John Wilkins has a salutary post on fallacies. I wouldn't put everything exactly the same way, in part because I think Whately et al. are slightly misleading themselves (as I've suggested in various attempts on this blog to give a better account of fallacies), but it makes a key point that I've made before. The way I've put it is that we should distinguish between rhetorical tactic and rational error. Appealing to authority is an argumentative tactic, a way of giving your reasons for a conclusion; it may or may not involve an error of argument. The same may be said with ad hominem. When we talk about ad hominem fallacies, we are really talking about instances of a rhetorical tactic, reasoning ad hominem, that commit and conceal a fallacy like ignoratio elenchi (in which the premises are not actually relevant to the conclusion put forward, or not sufficiently relevant to establish it as a reasonable conclusion). So we can never determine, simply by looking at the rhetoric (e.g., whether it is insulting), whether an argument is fallacious.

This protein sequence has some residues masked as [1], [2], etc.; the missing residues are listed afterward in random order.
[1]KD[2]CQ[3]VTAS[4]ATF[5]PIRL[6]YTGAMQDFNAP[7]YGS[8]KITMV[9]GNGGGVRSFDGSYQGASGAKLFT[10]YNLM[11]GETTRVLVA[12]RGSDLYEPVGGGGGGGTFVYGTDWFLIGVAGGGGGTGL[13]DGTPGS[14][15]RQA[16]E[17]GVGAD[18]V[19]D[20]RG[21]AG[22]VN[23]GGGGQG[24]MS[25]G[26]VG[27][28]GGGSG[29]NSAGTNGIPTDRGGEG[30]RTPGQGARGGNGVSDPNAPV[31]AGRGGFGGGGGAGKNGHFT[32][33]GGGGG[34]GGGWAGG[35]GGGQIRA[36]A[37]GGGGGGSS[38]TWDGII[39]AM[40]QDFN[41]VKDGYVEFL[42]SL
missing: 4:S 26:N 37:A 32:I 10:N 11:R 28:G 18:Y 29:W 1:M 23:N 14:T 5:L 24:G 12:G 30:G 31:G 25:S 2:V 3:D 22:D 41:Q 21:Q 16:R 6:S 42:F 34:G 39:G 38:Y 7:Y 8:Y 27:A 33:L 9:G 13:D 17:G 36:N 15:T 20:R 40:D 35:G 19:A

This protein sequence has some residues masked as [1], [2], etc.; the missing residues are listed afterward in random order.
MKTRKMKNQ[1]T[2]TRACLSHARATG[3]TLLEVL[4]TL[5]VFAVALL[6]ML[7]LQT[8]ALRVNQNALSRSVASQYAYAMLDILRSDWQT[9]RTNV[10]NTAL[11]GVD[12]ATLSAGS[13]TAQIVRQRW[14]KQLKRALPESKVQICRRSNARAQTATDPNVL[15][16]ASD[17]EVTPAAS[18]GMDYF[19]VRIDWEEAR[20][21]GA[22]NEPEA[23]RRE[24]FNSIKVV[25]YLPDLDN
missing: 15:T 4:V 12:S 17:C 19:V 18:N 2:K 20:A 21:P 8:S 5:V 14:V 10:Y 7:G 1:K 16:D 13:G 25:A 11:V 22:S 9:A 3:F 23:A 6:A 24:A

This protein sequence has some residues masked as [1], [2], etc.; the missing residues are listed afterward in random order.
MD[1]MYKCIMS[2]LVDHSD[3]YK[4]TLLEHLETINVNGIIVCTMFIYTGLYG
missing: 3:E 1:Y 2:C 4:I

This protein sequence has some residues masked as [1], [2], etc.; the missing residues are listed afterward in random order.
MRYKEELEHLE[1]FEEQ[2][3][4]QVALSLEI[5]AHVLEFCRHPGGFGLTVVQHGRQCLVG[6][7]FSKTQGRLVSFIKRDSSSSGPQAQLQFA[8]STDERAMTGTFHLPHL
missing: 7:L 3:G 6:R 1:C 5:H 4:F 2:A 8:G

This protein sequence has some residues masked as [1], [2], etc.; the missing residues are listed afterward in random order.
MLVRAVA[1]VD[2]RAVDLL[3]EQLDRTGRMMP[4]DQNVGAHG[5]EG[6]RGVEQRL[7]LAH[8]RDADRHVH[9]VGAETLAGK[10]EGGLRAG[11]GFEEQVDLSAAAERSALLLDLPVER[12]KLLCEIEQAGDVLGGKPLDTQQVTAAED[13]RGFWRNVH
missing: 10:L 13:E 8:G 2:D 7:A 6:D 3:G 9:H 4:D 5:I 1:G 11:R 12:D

Of course, a rhetorical tactic doesn't have to be fallacious to be wrong. For instance, Newman, in his famous dispute with Kingsley in the nineteenth century, suggested that Kingsley was using a rhetorical tactic, which Newman dubbed "poisoning the wells", that was wrong, because it was something to which no honest Englishman would resort. This, however, was an ethical criticism. And one finds that often people conflate this two ways of criticizing an argument, so that a criticism of the ethics or etiquette of a way of expressing an argument is treated as if it were a criticism of the logic of the argument itself. I suspect, in fact, that this is one of the key reasons why people make so many mistakes with fallacies.